The half-a-fly in the ointment is a steering the remains light throughout, which certainly is a boon in crowded and tight spaces, but not something that leaves you too impressed on winding roads. Even in Dynamic mode, there’s only a slight amount of artificial weight build up as you turn the round thing, leaving you wanting for more. Having said that, it might be light, but the system is finely accurate and the wheel feels nice to hold. We would’ve loved to see a flat bottom wheel to go with those pedals, but hey, it’s an SUV after all.
Next page for more details, verdict and and image gallery>>>
Hey Pedro! Tell me about Quattro
The only vehicle in its segment that distributes the engine’s power to all four wheels, this is a definitive piece of tech that makes the Q3 stand out from the crowd. Of course those Pirellis were hard at work as we put the agility of this baby Audi to test around hairpins and narrow mountain roads, but it was the all-wheel drive Quattro system which lends the car an on-rail like poise around bends. Even on wet tarmac, the Q3 went about its business, gripping the surface like a crab’s claw.
Quattro eh! Can I make it climb hills?
It is more of a casual off-roader and as long as you aren’t thinking of traversing through Dakar stages, you should make it to the top. We did too, here’s the proof. You can also see a demonstration of the Quattro system at work by clicking here
What sort of renovation happened inside?
So you get to pick between a black-beige or an all-black cabin now, although the architecture inside is more or less the same, wooden inlays on the dashboard and door pads have been replaced with Aluminium Tangent inserts.
The ‘Technology’ variant we sampled comes with full satellite navigation, 20 gigs of electronic space for your virtual belongings, a nice sounding Audi sound system, rear-view camera with dynamic guidelines and a panoramic sunroof as standard.
Two SDHC card slots, Bluetooth connectivity, LED interior lighting package, power-adjustable front seats and anti-glare mirrors everywhere are standard too.
Another addition is a dock beneath the front centre armrest for your cell phone. It lets your phone use the car’s radio antenna to receive its signal, helping that little device extend its battery life.
A new colour display has been introduced in the instrumentation cluster, which tells you about the terrain you’re driving on, the track that’s blaring out from the speakers, your phone book and a multitude of information related to the car. It has various menus you can flick through with buttons on the wheel, without the need to peek through sideways at the central MMI display.
Regenerative braking tech, that stores energy in the battery which is harnessed during acceleration and Hill-descent assist are part of the package too.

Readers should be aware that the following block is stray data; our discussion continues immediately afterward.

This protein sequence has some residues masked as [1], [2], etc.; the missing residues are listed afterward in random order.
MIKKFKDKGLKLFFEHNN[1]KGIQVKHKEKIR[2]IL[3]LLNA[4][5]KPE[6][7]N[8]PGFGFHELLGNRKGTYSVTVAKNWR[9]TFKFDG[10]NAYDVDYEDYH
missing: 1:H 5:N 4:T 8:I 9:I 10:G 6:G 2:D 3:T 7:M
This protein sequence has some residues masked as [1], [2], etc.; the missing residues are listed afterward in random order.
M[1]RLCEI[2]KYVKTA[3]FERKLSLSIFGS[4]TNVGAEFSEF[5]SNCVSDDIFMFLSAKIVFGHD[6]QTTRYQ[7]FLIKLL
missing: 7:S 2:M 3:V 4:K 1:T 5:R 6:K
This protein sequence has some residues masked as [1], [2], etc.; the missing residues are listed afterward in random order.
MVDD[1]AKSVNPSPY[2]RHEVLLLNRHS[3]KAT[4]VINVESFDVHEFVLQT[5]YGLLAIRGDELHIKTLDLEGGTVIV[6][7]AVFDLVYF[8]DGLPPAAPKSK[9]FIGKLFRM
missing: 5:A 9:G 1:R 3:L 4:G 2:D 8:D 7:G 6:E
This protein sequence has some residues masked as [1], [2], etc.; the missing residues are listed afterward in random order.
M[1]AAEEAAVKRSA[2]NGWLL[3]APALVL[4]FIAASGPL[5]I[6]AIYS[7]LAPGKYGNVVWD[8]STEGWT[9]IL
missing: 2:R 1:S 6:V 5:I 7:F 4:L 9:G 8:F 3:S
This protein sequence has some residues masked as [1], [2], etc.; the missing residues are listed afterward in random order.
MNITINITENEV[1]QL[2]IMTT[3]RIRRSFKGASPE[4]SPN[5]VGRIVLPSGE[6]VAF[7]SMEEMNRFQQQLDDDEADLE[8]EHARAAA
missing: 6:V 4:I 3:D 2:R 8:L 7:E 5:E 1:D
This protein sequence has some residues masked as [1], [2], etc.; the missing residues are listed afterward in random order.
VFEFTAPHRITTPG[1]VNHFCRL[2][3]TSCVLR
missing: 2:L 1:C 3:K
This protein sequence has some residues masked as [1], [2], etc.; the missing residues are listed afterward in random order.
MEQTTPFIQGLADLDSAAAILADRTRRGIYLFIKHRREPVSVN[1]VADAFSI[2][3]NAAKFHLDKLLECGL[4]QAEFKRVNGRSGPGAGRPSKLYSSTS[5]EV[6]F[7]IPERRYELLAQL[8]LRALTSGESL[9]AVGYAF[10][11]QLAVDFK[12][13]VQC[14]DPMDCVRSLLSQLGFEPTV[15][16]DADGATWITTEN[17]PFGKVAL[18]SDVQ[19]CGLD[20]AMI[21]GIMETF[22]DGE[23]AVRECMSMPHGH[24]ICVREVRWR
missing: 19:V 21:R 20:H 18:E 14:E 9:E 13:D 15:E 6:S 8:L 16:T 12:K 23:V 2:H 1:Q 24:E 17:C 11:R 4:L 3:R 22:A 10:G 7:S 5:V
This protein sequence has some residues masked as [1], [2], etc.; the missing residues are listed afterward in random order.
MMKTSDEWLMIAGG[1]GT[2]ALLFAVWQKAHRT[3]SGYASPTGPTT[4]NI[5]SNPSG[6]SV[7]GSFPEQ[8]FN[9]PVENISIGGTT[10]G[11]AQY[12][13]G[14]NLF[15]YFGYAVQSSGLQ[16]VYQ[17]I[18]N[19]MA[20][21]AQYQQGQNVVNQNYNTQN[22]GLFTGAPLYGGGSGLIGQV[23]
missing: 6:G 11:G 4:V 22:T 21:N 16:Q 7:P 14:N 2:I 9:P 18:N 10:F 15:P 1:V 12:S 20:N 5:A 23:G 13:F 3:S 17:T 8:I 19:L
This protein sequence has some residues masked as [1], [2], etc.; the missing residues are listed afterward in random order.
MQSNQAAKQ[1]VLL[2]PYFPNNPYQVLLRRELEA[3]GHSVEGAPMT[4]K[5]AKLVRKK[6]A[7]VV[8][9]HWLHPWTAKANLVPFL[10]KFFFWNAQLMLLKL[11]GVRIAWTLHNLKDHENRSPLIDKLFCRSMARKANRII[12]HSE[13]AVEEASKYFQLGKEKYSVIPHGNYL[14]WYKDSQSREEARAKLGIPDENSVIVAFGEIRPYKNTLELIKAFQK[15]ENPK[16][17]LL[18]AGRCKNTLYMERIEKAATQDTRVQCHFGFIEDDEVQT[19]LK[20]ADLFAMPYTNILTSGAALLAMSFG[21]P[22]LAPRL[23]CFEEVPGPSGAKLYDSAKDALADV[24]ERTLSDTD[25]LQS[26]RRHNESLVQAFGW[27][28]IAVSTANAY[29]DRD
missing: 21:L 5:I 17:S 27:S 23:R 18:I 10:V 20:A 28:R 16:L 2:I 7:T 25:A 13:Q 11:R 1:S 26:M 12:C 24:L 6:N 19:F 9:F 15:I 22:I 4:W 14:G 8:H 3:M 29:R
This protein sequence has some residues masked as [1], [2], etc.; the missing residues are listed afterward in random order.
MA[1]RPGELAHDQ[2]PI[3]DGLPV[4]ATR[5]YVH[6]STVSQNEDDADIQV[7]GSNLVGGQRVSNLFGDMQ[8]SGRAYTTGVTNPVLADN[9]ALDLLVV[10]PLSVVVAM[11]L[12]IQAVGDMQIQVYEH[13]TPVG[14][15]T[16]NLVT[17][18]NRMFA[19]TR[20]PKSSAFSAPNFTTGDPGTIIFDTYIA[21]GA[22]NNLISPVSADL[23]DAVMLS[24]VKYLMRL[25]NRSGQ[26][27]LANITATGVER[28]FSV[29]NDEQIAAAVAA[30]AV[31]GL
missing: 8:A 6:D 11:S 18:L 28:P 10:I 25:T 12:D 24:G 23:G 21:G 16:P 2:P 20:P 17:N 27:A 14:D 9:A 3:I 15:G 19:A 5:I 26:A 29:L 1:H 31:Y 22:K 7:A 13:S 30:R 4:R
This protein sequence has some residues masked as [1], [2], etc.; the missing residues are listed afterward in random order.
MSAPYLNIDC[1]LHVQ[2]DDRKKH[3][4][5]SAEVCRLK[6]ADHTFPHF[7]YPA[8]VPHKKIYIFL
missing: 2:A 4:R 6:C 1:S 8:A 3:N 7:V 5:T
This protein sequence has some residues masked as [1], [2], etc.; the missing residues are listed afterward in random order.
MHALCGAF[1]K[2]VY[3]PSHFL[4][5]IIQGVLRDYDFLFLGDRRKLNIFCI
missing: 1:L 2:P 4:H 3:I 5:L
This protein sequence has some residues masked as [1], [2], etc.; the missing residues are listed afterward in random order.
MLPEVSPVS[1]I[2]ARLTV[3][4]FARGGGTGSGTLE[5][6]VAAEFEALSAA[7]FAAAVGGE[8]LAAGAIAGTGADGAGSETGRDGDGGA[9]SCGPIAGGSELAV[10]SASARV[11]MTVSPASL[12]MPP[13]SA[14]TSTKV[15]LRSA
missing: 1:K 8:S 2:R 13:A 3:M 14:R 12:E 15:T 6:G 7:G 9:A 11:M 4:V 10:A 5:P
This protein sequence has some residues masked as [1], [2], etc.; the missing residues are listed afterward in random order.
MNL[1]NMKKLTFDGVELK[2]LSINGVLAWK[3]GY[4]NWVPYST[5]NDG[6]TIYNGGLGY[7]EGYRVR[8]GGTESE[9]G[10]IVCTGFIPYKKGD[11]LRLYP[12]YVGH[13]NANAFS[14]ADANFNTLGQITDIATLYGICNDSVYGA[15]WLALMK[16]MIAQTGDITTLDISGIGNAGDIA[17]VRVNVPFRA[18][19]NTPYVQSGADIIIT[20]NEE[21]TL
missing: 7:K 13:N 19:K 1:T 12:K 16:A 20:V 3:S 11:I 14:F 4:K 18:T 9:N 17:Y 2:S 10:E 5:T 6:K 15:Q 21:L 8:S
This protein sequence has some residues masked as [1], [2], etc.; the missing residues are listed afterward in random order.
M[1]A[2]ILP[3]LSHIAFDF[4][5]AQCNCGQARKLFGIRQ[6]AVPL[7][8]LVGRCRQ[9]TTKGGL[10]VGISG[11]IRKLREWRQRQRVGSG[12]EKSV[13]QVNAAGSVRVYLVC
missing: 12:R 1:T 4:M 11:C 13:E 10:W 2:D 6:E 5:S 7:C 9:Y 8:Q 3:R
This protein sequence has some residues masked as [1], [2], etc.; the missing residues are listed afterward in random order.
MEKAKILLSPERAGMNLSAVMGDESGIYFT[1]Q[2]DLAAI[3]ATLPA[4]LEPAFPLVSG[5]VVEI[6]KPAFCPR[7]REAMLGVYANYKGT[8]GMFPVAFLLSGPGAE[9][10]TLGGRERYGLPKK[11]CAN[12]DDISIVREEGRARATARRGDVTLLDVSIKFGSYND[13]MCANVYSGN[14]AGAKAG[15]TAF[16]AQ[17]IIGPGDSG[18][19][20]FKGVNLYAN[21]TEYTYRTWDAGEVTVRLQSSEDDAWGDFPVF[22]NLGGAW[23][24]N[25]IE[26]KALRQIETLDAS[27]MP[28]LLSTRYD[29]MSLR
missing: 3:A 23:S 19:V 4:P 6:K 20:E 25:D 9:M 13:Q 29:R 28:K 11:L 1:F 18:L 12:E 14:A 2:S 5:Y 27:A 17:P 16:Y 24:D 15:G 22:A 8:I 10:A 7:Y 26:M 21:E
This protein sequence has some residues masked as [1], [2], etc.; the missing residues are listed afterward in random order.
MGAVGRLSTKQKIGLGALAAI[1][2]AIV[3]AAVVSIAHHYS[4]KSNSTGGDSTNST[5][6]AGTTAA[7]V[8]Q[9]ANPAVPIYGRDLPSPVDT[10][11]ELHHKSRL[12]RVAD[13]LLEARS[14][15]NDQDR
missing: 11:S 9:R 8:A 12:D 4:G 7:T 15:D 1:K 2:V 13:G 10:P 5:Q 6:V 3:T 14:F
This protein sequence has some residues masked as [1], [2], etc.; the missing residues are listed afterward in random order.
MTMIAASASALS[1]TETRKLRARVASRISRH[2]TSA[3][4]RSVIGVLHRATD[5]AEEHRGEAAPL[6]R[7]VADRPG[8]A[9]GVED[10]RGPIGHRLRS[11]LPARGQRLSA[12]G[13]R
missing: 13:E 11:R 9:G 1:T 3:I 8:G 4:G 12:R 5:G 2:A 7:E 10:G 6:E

Must be a good buy then?
With competition like Merc’s GLA and the upcoming new BMW X1, where the starry SUV scores on appeal and design, while the latter is more focused as a vehicle, the Audi Q3 shines out as an all-rounder that ticks all the boxes for an entry-level premium SUV.
It is a no-brainer if a well-proportioned, comfortable, frugal and now feature packed car is what’s on your mind. Powered by an intelligently attractive engine-gearbox package, the Q3 builds on its appeal and remains a compelling choice in its segment.
There must be something amiss?
In order to change a track, one has to manually find the next button on the centre console, which would’ve made things easy had it been on the steering wheel.
The boot gate requires some effort to be brought down and the horn pad is definitely a mile away from the steering’s circumference, needs one of your hands to be taken off the wheel. We weren’t always this good at nit picking, but we’ve specially developed this ability since we knew you’d ask.
I’m sold, should I go buy one?
The Q3 S Edition (base model, no Quattro AWD, 140 bhp) retails for Rs 28.99 lakh, ex showroom, both in Delhi and Mumbai. Then there’s the Premium edition, which is priced at Rs 33.99 lakh, and the Premium Plus, priced at Rs 37.50 lakh. The prices pretty much undercuts its immediate competition, and along with its all-round competence, the Q3 makes itself an extremely compelling buy within the segment.
Here are the specifications: Click for an enlarged view
Continue scrolling for more images with a few words attached…
Those wipers swiped every single droplet off the screen, ensuring we enjoyed the vistas speck free
The unlit strip you see is the humble indicator that lights up in the following pattern sequentially; >>..>>..>>..>>
The Q3 got to the edge of that cliff without making us worry about its underside
Would’ve been as much a sight if the car and the wall could exchange colours
And how we’d like to repeat the above sentence here too
Rear seat is a comfortable place to be seated in
Front passenger seat gets power adjustment levers too
That piece of glass made the cabin look cheerful even on a dark, cloudy day
We got off the hill and the Q3 got us here too with consummate ease
That navigation system is a tricky piece of tech that takes time to get used to
The music system is a joy for your aural senses
The Illuminati console
Foot well has enough space for your feet and a dead pedal
As the revs climb, the 2.0L TDI can get a little noisy, but if you love cars, you’d like the noise
That switch can be used to toggle between the Drive select modes on fly
No individual climate control for rear passengers, no separate volume control dials either
Wood has given way for Aluminium inserts in the cabin this time around